Blockchain offers the ideal solution by addressing a number of key requirements for this type of a tool operating in a critical and regulated industry e.g. audit trails are a required procedure and control for all clinical data. The FDA and other regulatory authorities need to be able to verify the quality and integrity of the data and a pharmaceutical company must, in accordance with Good Clinical Practice (GCP), record all changes to the data, who made the changes and when. A blockchain ledger is the perfect record keeping tool because it does exactly that.
How will the use of blockchain transform the lives of employees of medical sectors? Does it create a need for acquiring additional technical skills?
Blockchain is already transforming the lives of employees in the medical sectors. Given the ability of blockchain technology to enable secure and rapid transactions around the world, much of the efforts in the pharmaceutical industry to leverage its capabilities are focused around improving the supply chain in manufacturing and logistics. With a decentralized blockchain solution, both manufacturers and their clients are able to independently verify the quality and point of origin of drugs quickly and securely.
Blockchain technology also has the potential to help prevent diversion, counterfeiting and tampering, because drug products can be tracked from the time they are produced until the time they reach patients. Any attempts to change records will be visible to all parties immediately.
The hope is that one day blockchain technology will facilitate the management of patient data. However, building the infrastructure to support data sharing and transaction tracking across the pharmaceutical manufacturing supply chain and the wider healthcare system is one of the major limiting factors for implementation of blockchain technology in the pharmaceutical industry — and other sectors.
What made you turn your head to the blockchain?
While the majority of the team have an extensive clinical trial background, my own experience is actually predominantly in financial operations, consumer marketing and of course, digital assets. I’ve been closely following everything in the blockchain space since 2012 and have been involved with cryptocurrency since 2013.
The guys have experienced first hand the problems and delays in clinical trials and is passionate about how data can make a difference – this prompted our combined research back at the ideation stage and it then became obvious that the medium of blockchain can drive this forward by providing an immutable audit trail, and further to that allowing for evolution to a decentralised “clinical intelligence” database.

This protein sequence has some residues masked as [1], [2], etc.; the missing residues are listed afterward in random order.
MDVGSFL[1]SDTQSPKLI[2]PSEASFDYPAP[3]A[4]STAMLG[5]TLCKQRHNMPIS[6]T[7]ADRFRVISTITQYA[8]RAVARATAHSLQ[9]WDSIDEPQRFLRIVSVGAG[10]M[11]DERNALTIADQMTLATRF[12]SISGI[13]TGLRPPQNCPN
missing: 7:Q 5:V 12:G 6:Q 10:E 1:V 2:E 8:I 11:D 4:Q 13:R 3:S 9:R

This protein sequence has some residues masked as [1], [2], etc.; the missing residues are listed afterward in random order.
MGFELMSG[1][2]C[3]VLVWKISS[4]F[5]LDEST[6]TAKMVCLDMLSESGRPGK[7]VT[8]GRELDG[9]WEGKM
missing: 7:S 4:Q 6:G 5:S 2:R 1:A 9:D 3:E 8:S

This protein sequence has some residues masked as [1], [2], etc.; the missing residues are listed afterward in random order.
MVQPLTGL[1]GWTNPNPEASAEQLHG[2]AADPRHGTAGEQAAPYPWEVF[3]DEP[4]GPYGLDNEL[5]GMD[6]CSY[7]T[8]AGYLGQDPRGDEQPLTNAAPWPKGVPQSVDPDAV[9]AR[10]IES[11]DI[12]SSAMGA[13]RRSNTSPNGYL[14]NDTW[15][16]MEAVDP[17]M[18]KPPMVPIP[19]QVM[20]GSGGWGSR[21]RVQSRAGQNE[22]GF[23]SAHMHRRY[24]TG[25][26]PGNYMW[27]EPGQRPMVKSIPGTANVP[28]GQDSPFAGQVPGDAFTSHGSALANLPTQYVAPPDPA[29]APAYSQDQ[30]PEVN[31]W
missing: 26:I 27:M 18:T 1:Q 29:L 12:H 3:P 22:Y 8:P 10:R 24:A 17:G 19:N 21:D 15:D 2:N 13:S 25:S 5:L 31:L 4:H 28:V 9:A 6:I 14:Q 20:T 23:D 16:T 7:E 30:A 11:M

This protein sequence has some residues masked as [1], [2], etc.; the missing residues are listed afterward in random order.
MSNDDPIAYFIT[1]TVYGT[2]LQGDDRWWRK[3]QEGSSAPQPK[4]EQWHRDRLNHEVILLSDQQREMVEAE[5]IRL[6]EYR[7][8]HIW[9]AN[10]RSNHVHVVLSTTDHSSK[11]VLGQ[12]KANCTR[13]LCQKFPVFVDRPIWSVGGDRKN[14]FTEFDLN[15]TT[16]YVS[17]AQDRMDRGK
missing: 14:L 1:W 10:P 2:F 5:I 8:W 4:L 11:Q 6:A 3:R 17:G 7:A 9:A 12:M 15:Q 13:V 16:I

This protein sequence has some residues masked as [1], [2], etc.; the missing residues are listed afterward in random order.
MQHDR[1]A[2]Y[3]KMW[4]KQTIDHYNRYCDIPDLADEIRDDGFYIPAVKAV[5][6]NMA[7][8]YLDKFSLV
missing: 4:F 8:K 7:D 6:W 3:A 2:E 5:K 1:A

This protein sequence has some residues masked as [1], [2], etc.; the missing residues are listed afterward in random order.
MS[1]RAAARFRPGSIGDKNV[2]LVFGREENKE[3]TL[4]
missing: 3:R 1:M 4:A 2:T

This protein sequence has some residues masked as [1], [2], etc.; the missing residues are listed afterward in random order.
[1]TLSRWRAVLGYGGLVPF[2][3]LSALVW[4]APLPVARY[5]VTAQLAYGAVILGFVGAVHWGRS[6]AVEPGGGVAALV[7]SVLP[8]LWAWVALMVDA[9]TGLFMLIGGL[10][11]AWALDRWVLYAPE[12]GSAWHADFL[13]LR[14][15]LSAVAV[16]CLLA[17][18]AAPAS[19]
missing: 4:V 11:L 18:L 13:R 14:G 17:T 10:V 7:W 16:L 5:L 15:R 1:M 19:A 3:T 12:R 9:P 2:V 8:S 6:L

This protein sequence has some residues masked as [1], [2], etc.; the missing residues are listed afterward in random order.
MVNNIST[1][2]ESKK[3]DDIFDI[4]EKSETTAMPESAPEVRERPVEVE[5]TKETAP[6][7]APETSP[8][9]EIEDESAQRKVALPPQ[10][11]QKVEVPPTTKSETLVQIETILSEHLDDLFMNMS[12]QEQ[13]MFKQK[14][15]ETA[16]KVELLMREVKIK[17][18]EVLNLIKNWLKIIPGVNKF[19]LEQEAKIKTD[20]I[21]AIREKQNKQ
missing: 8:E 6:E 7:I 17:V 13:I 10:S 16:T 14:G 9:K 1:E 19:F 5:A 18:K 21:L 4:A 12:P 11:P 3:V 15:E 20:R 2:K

In what specific ways can smart contracts be useful in medical trials?
A smart contracts ability to perform the secure execution of a contract or a payment based on triggers and milestones in clinical data make introducing that functionality to medical trials something of a no-brainer.
For example, a payment to a doctor conducting a clinical trial can be automatically triggered as pre-set milestones are reached based on data entered and verified. Payment of vendors supporting clinical trials e.g. Lab Services, can also be managed seamlessly with smart contracts based on delivery of the data (e.g. Lab Results) to the pharma company.
It’s pure cost saving by cutting out human middleman services.
In the future, how can the problem of a high turbulence of the cryptocurrency market be resolved? How do you find a way around this challenge with your native token, CTi?
As the cryptocurrency market matures and more regulation is brought forward (love it or hate it!) the volatility in major cap digital asset markets should naturally calm. Although it’s still clearly wildly volatile, it’s less so than it was back in 2013 as can be evidenced by the Volatility Index. We can assume as more corporate entities take part and the market grows, this thread should continue.
In the meantime, ClinTex minimise this for our healthcare organisation clients on-boarding the platform by handling on their behalf. A subsidiary of ClinTex in the UK will act as a brokerage to facilitate that process.
The ClinTex subsidiary will accept fiat for the service and provide the license to the pharma client. This is critical from a customer experience point of view — in order to get the platform into real live clinical trials, the UX has to be seamless for them.
In the background though, the ClinTex brokerage service will be purchasing the CTI tokens for the licence from the open market.
It’s the best of both worlds, a constant volume and buy pressure from the pharma world is brought to the CTI token via the ClinTex subsidiary, while the client sides user experience remains constant and familiar.
What is the future trajectory in development of the blockchain industry – and of ClinTex, in particular?
Blockchain-enabled business models will present a seismic shift to how business is conducted in the future. Its impact on commerce will be game-changing, especially given the increasingly digital global economy and the decentralization of business models and stakeholders enabled by blockchain. New innovation awaits us, disrupting traditional business models across all industries. Specifically for ClinTex in the short term, in learly July, ClinTex are planning a soft launch of our Operational Excellence Application (CTi_OEM). This will be followed closely by our Predictive Analytics application (CTi_PDA) and Patient Retention and Recruitment (CTi_PRR). Following this will be the Clinical Data Visualisation application (CTi_CDV). Our plan is on track to have live pharma client onboarding and revenue generation by end 2022, at which point we will be focused on delivery our vision – New Medicine: Faster, Safer, Smarter.